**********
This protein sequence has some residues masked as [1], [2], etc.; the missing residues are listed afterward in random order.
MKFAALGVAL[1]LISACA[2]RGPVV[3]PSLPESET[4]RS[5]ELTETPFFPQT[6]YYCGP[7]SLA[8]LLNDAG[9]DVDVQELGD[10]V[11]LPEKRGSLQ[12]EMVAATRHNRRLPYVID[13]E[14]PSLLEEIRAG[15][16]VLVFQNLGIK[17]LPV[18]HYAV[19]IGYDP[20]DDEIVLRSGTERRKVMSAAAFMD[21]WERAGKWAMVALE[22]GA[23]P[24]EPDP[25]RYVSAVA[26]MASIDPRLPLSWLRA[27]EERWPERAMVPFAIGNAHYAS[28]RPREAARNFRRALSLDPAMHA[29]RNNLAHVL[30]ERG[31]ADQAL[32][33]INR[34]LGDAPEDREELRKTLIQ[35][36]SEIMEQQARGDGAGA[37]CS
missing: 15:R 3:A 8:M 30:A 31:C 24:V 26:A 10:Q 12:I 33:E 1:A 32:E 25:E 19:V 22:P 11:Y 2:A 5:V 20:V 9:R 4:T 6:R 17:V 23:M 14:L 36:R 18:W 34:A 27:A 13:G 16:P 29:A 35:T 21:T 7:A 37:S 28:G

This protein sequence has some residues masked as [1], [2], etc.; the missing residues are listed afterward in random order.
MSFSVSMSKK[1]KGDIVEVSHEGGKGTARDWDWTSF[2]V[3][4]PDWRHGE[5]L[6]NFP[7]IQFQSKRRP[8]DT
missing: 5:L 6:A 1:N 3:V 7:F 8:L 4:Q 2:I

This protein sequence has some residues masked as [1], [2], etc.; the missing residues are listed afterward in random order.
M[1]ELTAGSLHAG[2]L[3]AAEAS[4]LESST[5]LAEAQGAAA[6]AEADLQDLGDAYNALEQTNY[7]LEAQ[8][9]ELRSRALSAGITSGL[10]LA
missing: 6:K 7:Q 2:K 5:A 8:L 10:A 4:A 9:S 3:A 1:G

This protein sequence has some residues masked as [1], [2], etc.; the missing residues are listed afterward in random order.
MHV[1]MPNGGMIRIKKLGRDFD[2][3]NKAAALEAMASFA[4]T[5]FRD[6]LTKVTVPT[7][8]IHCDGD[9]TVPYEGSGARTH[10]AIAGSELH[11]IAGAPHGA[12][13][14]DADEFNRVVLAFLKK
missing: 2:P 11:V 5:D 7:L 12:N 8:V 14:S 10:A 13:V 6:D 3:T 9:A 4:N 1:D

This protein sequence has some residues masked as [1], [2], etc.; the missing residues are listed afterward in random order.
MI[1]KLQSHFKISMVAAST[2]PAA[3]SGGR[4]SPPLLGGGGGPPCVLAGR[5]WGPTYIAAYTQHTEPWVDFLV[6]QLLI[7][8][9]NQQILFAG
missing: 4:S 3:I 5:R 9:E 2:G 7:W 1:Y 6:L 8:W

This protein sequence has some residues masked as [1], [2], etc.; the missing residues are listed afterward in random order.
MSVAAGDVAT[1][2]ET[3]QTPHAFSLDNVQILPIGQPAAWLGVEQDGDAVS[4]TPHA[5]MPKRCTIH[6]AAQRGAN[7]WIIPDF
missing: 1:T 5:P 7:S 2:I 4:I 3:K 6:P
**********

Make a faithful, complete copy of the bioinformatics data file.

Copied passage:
This protein sequence has some residues masked as [1], [2], etc.; the missing residues are listed afterward in random order.
MKFAALGVAL[1]LISACA[2]RGPVV[3]PSLPESET[4]RS[5]ELTETPFFPQT[6]YYCGP[7]SLA[8]LLNDAG[9]DVDVQELGD[10]V[11]LPEKRGSLQ[12]EMVAATRHNRRLPYVID[13]E[14]PSLLEEIRAG[15][16]VLVFQNLGIK[17]LPV[18]HYAV[19]IGYDP[20]DDEIVLRSGTERRKVMSAAAFMD[21]WERAGKWAMVALE[22]GA[23]P[24]EPDP[25]RYVSAVA[26]MASIDPRLPLSWLRA[27]EERWPERAMVPFAIGNAHYAS[28]RPREAARNFRRALSLDPAMHA[29]RNNLAHVL[30]ERG[31]ADQAL[32][33]INR[34]LGDAPEDREELRKTLIQ[35][36]SEIMEQQARGDGAGA[37]CS
missing: 15:R 3:A 8:M 30:A 31:C 24:V 26:A 10:Q 12:I 33:E 1:A 32:E 25:E 19:V 22:P 11:Y 2:A 5:V 20:V 9:R 4:T 6:R 17:V 23:M 14:L 36:R 18:W 34:A 27:A 13:G 16:P 29:A 35:T 21:T 7:A 37:S 28:G

This protein sequence has some residues masked as [1], [2], etc.; the missing residues are listed afterward in random order.
MSFSVSMSKK[1]KGDIVEVSHEGGKGTARDWDWTSF[2]V[3][4]PDWRHGE[5]L[6]NFP[7]IQFQSKRRP[8]DT
missing: 5:L 6:A 1:N 3:V 7:F 8:L 4:Q 2:I

This protein sequence has some residues masked as [1], [2], etc.; the missing residues are listed afterward in random order.
M[1]ELTAGSLHAG[2]L[3]AAEAS[4]LESST[5]LAEAQGAAA[6]AEADLQDLGDAYNALEQTNY[7]LEAQ[8][9]ELRSRALSAGITSGL[10]LA
missing: 6:K 7:Q 2:K 5:A 8:L 10:A 4:A 9:S 3:A 1:G

This protein sequence has some residues masked as [1], [2], etc.; the missing residues are listed afterward in random order.
MHV[1]MPNGGMIRIKKLGRDFD[2][3]NKAAALEAMASFA[4]T[5]FRD[6]LTKVTVPT[7][8]IHCDGD[9]TVPYEGSGARTH[10]AIAGSELH[11]IAGAPHGA[12][13][14]DADEFNRVVLAFLKK
missing: 2:P 11:V 5:D 7:L 12:N 8:V 14:S 10:A 13:V 6:D 3:T 9:A 4:N 1:D

This protein sequence has some residues masked as [1], [2], etc.; the missing residues are listed afterward in random order.
MI[1]KLQSHFKISMVAAST[2]PAA[3]SGGR[4]SPPLLGGGGGPPCVLAGR[5]WGPTYIAAYTQHTEPWVDFLV[6]QLLI[7][8][9]NQQILFAG
missing: 4:S 3:I 5:R 9:E 2:G 7:W 1:Y 6:L 8:W

This protein sequence has some residues masked as [1], [2], etc.; the missing residues are listed afterward in random order.
MSVAAGDVAT[1][2]ET[3]QTPHAFSLDNVQILPIGQPAAWLGVEQDGDAVS[4]TPHA[5]MPKRCTIH[6]AAQRGAN[7]WIIPDF
missing: 1:T 5:P 7:S 2:I 4:I 3:K 6:P